McCain Questions Bailout; Obama Offers Plan
Republican presidential candidate Sen. John McCain (Ariz.) today expressed deep concerns about the $700 billion bailout package crafted by Treasury Secretary Henry Paulson, saying the plan needs more oversight.
“Never before in the history of our nation has so much power and money been concentrated in the hands of one person, McCain said during an appearance in Scranton, Pa. This arrangement makes me deeply uncomfortable.”
McCain called for creation of a bipartisan board to oversee the bailout process. Briefing reporters today, McCain campaign chiefs Rick Davis and Steve Schmidt refused to say whether McCain would ultimately back legislation being hammered out by the administration and lawmakers, calling it a hypothetical package that is not done yet.
McCain today also sided with Democrats seeking to limit CEO pay, saying corporate chiefs of companies bailed out by the government should earn no more than the highest-paid U.S. government employee.
Davis found himself defending his own background during the call, rebutting a New York Times article today that said he was paid nearly $2 million to run a coalition set up by Fannie Mae and Freddie Mac. Davis said the coalition sought to increase home ownership and included nearly 20 other members in addition to Fannie and Freddie. He added that he did not lobby as part of his duties.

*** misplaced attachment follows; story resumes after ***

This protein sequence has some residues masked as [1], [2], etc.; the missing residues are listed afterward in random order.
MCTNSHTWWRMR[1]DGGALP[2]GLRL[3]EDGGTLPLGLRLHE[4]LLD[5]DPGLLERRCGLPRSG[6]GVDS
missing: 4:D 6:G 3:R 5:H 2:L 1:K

Meanwhile, in remarks this afternoon, Democratic presidential candidate Sen. Barack Obama (Ill.) is calling for providing the Federal Reserve with supervisory authority over any financial institution to which it might make credit available as a lender of last resort, according to a summary of his plans released by the campaign.
Obama, who is speaking in Green Bay, Wis., would also seek to streamline federal oversight by reducing overlap among regulatory agencies and strengthening capital and liquidity requirements for financial institutions.
Obama also is offering a series of proposals to increase the effectiveness of government, including a plan to save money by reducing federal contracting by 10 percent.
He would also establish a new Chief Performance Officer in the White House who would head a SWAT Team that would work to improve results and outcomes for federal government programs while eliminating waste and inefficiency, the summary states.